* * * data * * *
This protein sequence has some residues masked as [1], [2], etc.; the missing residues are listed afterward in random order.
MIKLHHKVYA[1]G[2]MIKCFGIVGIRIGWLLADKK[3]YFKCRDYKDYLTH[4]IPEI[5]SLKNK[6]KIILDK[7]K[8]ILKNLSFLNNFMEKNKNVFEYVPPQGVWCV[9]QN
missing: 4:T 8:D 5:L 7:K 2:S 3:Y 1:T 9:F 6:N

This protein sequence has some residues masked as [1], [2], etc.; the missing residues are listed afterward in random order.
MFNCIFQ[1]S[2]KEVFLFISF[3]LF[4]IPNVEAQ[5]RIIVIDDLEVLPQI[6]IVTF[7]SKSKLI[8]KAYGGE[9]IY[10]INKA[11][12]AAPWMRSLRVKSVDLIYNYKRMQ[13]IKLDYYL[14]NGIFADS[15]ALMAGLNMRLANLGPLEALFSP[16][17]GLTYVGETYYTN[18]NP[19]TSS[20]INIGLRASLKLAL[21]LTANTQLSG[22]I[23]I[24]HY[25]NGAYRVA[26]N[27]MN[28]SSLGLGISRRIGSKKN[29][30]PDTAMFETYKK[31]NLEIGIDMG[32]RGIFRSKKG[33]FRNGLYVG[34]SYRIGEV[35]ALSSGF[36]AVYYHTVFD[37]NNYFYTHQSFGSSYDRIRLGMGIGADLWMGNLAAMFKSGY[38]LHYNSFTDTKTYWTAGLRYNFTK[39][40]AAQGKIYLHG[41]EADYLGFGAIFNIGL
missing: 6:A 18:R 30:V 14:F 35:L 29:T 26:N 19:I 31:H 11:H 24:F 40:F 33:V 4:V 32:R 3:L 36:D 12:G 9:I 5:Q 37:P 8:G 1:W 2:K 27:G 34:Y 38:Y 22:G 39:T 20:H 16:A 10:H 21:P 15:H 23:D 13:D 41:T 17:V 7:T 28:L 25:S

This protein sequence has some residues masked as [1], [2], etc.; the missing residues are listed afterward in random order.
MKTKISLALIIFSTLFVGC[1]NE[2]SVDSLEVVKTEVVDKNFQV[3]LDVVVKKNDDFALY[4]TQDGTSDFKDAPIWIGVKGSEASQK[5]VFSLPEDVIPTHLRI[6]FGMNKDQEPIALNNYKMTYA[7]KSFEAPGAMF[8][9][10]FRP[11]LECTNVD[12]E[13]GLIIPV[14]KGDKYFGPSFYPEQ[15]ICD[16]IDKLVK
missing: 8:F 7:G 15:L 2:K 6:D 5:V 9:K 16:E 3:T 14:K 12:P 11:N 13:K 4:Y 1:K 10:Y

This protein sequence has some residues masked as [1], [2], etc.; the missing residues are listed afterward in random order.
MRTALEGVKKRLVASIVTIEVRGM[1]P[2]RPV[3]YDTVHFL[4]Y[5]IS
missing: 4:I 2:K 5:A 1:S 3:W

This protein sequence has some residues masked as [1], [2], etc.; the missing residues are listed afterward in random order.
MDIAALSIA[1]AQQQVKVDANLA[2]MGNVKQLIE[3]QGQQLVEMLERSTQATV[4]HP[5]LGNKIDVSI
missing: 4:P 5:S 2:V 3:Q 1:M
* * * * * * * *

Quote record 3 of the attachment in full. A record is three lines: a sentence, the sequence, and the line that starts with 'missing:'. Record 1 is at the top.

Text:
This protein sequence has some residues masked as [1], [2], etc.; the missing residues are listed afterward in random order.
MKTKISLALIIFSTLFVGC[1]NE[2]SVDSLEVVKTEVVDKNFQV[3]LDVVVKKNDDFALY[4]TQDGTSDFKDAPIWIGVKGSEASQK[5]VFSLPEDVIPTHLRI[6]FGMNKDQEPIALNNYKMTYA[7]KSFEAPGAMF[8][9][10]FRP[11]LECTNVD[12]E[13]GLIIPV[14]KGDKYFGPSFYPEQ[15]ICD[16]IDKLVK
missing: 8:F 7:G 15:L 2:K 6:D 5:V 9:K 16:E 3:T 14:K 12:P 11:N 13:K 4:Y 1:K 10:Y